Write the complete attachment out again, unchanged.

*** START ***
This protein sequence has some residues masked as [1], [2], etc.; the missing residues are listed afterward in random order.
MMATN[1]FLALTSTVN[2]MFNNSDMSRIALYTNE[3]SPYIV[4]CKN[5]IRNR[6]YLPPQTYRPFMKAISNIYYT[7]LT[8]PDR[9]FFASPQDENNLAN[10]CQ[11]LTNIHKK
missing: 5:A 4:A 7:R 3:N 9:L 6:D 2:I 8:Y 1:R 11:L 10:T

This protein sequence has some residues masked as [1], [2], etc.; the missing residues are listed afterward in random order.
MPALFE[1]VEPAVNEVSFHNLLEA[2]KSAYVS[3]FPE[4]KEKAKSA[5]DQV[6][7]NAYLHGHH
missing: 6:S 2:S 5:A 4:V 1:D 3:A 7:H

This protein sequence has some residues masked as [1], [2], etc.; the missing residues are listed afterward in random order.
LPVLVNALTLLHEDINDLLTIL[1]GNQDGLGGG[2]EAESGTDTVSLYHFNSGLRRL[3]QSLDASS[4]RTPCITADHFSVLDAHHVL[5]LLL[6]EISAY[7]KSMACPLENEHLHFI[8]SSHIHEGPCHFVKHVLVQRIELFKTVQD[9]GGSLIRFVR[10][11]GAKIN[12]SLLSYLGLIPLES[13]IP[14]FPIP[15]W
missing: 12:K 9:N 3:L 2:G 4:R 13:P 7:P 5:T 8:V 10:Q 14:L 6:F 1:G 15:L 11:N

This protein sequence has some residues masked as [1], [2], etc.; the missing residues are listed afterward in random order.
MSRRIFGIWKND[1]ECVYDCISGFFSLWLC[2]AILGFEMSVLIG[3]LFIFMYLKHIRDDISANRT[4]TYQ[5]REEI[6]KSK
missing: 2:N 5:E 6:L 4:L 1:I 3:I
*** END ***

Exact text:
This protein sequence has some residues masked as [1], [2], etc.; the missing residues are listed afterward in random order.
MMATN[1]FLALTSTVN[2]MFNNSDMSRIALYTNE[3]SPYIV[4]CKN[5]IRNR[6]YLPPQTYRPFMKAISNIYYT[7]LT[8]PDR[9]FFASPQDENNLAN[10]CQ[11]LTNIHKK
missing: 5:A 4:A 7:R 3:N 9:L 6:D 2:I 8:Y 1:R 11:L 10:T

This protein sequence has some residues masked as [1], [2], etc.; the missing residues are listed afterward in random order.
MPALFE[1]VEPAVNEVSFHNLLEA[2]KSAYVS[3]FPE[4]KEKAKSA[5]DQV[6][7]NAYLHGHH
missing: 6:S 2:S 5:A 4:V 1:D 3:A 7:H

This protein sequence has some residues masked as [1], [2], etc.; the missing residues are listed afterward in random order.
LPVLVNALTLLHEDINDLLTIL[1]GNQDGLGGG[2]EAESGTDTVSLYHFNSGLRRL[3]QSLDASS[4]RTPCITADHFSVLDAHHVL[5]LLL[6]EISAY[7]KSMACPLENEHLHFI[8]SSHIHEGPCHFVKHVLVQRIELFKTVQD[9]GGSLIRFVR[10][11]GAKIN[12]SLLSYLGLIPLES[13]IP[14]FPIP[15]W
missing: 12:K 9:N 3:L 2:G 4:R 13:P 7:P 5:T 8:V 10:Q 14:L 6:F 1:G 15:L 11:N

This protein sequence has some residues masked as [1], [2], etc.; the missing residues are listed afterward in random order.
MSRRIFGIWKND[1]ECVYDCISGFFSLWLC[2]AILGFEMSVLIG[3]LFIFMYLKHIRDDISANRT[4]TYQ[5]REEI[6]KSK
missing: 2:N 5:E 6:L 4:L 1:I 3:I